Circuit Judge Marc Lubet agreed there was a factual basis for the plea, noting that he has read all of the files and spent three years sitting through numerous hearings.

The plea brings an end to an acrimonious chapter in Republican politics. For three years Greer and his lawyer have threatened to expose wrongdoing at the party and personally embarrass Crist.

The trial was to have included testimony from former Attorney General Bill McCollum, who initiated the investigation that led to the charges, former House Speaker Dean Cannon, former Senate President Mike Haridopolos and dozens of other party officials. Just being hauled into court and questioned would have been something of a spectacle for a party that has dominated the state’s political scene since the mid-1990’s.

Crist said Monday he would have been happy to testify if the trial proceeded, “to go over there and tell the truth.”

“When people lie and steal, there is a price to pay,” Crist said of Greer.

Republicans blame Crist, now a Democrat who is looking at a possible run for governor, for selecting Greer in the first place. And they were quick to pounce when word of the guilty plea spread Monday.

“For the past three years, Jim Greer has tried to damage the reputation of the Republican Party and its leaders, but the truth is now known that Jim Greer broke the law, stole from the (state party) and our donors, and then said and did everything he could to cover up and distract attention from his crimes,’’ said Republican Party of Florida executive director Mike Grissom. “Everything Jim Greer has said and done over these past few years should be considered in that light.’’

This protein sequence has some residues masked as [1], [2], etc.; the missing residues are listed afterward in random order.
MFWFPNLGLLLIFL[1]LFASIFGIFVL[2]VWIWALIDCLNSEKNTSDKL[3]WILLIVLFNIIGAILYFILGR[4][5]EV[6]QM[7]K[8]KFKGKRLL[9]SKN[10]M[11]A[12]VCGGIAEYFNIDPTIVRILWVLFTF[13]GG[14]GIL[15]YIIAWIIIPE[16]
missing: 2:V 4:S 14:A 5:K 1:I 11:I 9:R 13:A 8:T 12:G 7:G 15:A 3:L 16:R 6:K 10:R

The biggest winners aside from statewide prosecutors, who emerge from the fight with pleas to five felonies, are likely those who made the now notorious trip to the Bahamas. Delmar Johnson, former executive director of the party was prepared to testify about prostitutes he saw at the 2008 gathering that included Crist, lobbyist Brian Ballard, former party finance chairman Harry Sargeant III and dozens of other big GOP donors.

Johnson, who helped create Victory Strategies with Greer, was granted immunity by prosecutors in exchange for testifying against his former boss.

“It’s Finally Over!” Johnson posted in a statement on Twitter. “I’m looking forward to finally having the opportunity to fully tell my side of the story and move on with my life!”

Greer’s plea, however, may not end the state Republican Party’s brush with the criminal justice system. Federal prosecutors are pursuing an apparently unrelated investigation that touches GOP campaign contributions in North Florida.

Panhandle developer Jay Odom is scheduled to appear in federal court in Pensacola Tuesday (today) and plead guilty to campaign finance violations in an investigation being conducted by the U.S. Department of Justice’s Public Integrity Section. The presence of the Washington, D.C.-based prosecutors generally signals a much broader investigation of public corruption.

Read more Political Currents stories from the Miami Herald

Miami Herald

Join the

The Miami Herald is pleased to provide this opportunity to share information, experiences and observations about what's in the news. Some of the comments may be reprinted elsewhere on the site or in the newspaper. We encourage lively, open debate on the issues of the day, and ask that you refrain from profanity, hate speech, personal comments and remarks that are off point. Thank you for taking the time to offer your thoughts.

The Miami Herald uses Facebook's commenting system. You need to log in with a Facebook account in order to comment. If you have questions about commenting with your Facebook account, click here.

Have a news tip? You can send it anonymously. Click here to send us your tip - or - consider joining the Public Insight Network and become a source for The Miami Herald and el Nuevo Herald.

Hide Comments

This affects comments on all stories.

Cancel OK

  • Marketplace

Today's Circulars

  • Quick Job Search

Enter Keyword(s) Enter City Select a State Select a Category